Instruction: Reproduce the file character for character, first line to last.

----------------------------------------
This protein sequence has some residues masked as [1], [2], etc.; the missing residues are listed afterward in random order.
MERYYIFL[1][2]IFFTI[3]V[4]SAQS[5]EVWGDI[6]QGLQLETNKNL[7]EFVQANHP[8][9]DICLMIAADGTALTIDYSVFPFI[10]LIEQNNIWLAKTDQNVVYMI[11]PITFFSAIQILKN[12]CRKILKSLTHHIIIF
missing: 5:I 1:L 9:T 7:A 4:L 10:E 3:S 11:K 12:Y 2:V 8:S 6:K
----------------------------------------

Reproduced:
This protein sequence has some residues masked as [1], [2], etc.; the missing residues are listed afterward in random order.
MERYYIFL[1][2]IFFTI[3]V[4]SAQS[5]EVWGDI[6]QGLQLETNKNL[7]EFVQANHP[8][9]DICLMIAADGTALTIDYSVFPFI[10]LIEQNNIWLAKTDQNVVYMI[11]PITFFSAIQILKN[12]CRKILKSLTHHIIIF
missing: 5:I 1:L 9:T 7:A 4:L 10:E 3:S 11:K 12:Y 2:V 8:S 6:K